Let’s face it: getting laid off sucks. Even when it comes with a generous severance package, after investing a significant amount of our time into a job, getting let go can make you feel adrift, whether in regard to your career, finances, or your self-worth.
You’re not alone: from 2009 to 2014, one in five U.S. workers were laid off and 22% were unable to find another job at the time of the study in 2014. In fact, in another study, 61% of people reviewed had lost a job for longer than a year by the time they were 70. The fact is, it happens. It doesn’t make you or mean you’re incompetent or without value. In fact, sometimes a layoff can be a blessing in disguise by giving you the permission to pursue your dream or even make you a more attractive candidate for future employment. So, with all that being said, let’s discuss some of the things you should keep in mind at this stage.
Your Immediate Checklist
- Discuss your exit package: Depending
on the terms of your lay off, your employer might offer you severance
pay, extension on benefits and a job reference. Find out what those entail:they will help you determine your financial and career plan going forward.
- Check if you qualify for unemployment
benefits: Depending on your jurisdiction and the terms of your lay off, you
may qualify for unemployment in the interim. Apply for it and don’t fall
victim to stigma about collecting unemployment as a sign of resignation – there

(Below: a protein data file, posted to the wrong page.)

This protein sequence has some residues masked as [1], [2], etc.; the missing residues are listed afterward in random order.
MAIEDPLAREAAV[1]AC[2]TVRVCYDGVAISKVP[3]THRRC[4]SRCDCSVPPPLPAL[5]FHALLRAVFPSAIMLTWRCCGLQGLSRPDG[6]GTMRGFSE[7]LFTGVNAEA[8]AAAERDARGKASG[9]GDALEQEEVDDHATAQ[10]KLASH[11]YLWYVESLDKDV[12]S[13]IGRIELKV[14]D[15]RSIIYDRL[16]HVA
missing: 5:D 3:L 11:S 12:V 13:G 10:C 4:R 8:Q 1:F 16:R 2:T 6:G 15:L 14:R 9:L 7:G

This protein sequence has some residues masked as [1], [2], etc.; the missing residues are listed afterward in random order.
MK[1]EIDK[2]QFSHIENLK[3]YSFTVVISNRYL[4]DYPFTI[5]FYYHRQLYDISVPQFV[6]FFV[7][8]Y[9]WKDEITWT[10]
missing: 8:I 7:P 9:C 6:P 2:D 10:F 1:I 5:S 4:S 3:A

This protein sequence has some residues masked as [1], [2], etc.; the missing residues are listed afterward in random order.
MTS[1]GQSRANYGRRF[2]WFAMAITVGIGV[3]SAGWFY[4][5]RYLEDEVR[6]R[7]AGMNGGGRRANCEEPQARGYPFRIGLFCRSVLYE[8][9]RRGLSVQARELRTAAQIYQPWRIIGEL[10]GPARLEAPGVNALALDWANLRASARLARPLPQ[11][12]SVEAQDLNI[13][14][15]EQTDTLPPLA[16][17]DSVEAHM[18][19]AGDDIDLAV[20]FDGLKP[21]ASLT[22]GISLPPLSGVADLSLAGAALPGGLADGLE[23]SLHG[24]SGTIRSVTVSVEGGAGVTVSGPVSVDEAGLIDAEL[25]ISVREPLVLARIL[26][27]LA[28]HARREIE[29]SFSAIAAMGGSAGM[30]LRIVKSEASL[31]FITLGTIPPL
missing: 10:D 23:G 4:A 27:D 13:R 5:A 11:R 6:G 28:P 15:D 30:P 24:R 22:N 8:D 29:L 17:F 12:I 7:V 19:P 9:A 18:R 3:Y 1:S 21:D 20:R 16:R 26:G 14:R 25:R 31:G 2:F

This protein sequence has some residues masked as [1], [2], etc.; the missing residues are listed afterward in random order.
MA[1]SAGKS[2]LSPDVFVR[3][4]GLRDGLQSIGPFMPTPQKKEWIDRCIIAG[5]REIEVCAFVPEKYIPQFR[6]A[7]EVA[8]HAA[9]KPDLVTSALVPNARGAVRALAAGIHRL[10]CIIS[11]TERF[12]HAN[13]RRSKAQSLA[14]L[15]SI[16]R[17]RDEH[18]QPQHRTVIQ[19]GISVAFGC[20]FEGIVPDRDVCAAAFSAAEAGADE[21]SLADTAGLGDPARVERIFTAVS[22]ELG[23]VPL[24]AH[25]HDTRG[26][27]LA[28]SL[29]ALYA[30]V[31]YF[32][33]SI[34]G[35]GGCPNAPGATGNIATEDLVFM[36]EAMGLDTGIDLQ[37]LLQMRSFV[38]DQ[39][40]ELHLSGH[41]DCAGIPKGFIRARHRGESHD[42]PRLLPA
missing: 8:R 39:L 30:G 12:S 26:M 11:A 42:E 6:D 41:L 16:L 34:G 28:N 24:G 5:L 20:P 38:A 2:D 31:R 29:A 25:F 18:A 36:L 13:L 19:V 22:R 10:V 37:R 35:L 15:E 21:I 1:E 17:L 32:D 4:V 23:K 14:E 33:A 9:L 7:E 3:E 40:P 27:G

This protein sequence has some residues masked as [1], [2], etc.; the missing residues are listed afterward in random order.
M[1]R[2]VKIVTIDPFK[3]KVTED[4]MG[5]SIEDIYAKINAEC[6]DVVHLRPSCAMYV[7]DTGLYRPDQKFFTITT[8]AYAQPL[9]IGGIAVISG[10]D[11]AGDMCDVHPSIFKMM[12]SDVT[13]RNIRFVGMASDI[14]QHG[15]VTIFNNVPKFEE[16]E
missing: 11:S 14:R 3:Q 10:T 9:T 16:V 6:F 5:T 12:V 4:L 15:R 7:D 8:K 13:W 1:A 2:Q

of celebrated people who have thrived after periods of unemployment.
- Take stock of your mental state: A lay-off can be a significantly emotionally and mentally taxing time. Trying to be stoic and deal with it on your own can cause even more stress. Tap into your support systems: friends, family and coworkers can provide a sympathetic ear and help you plan out your next moves. You may also still be eligible for EAP services through the terms of your lay-off.
Bouncing Back: Some Ways to Jumpstart Your Next Move
If you’re ready to hit the ground running, brush up your resume and set up some job alerts – you can also reach out to your network to see if there are any other opportunities within your industry. Use websites like LinkedIn, Monster, Indeed and more to help with your job search.
Sometimes being laid off is a good time to consider upgrading your skills through additional education: a 2016 study in Canada found significant correlations between job layoffs and full-time enrolment in post-secondary education. In some jurisdictions, you might qualify for financial support for tuition and training fees if you’ve been laid off.
You don’t necessarily need to get back into the grind either: if you feel financially stable for the time being, sometimes a lay-off can be a good excuse for a long vacation, time spent with family and an opportunity to discover your true passion. At the end of the day, if you can return to the job hunt more mentally and emotionally rested, you’ll be all the better for it.
Stay Optimistic; Stay Hungry
Another reason to not feel hopeless: it’s a seller’s market. The US is currently experiencing a significant labor shortage, with month-over-month increases in open job. As to whether it’s a staying trend, there’s a big demographic shift underway: more-and-more of the Baby Boomer generation is choosing to retire, creating demand for replacement labour. It might even be enough to blunt a mild labor market downtown.
Getting laid off can come as a shock; particularly if it’s unexpected. Remember that you are not your job – you are a person with plenty to offer. If you find yourself with a pink slip, don’t fret – there is a world of opportunity ahead of you and tomorrow is another day. You’ll be back on your feet in no time.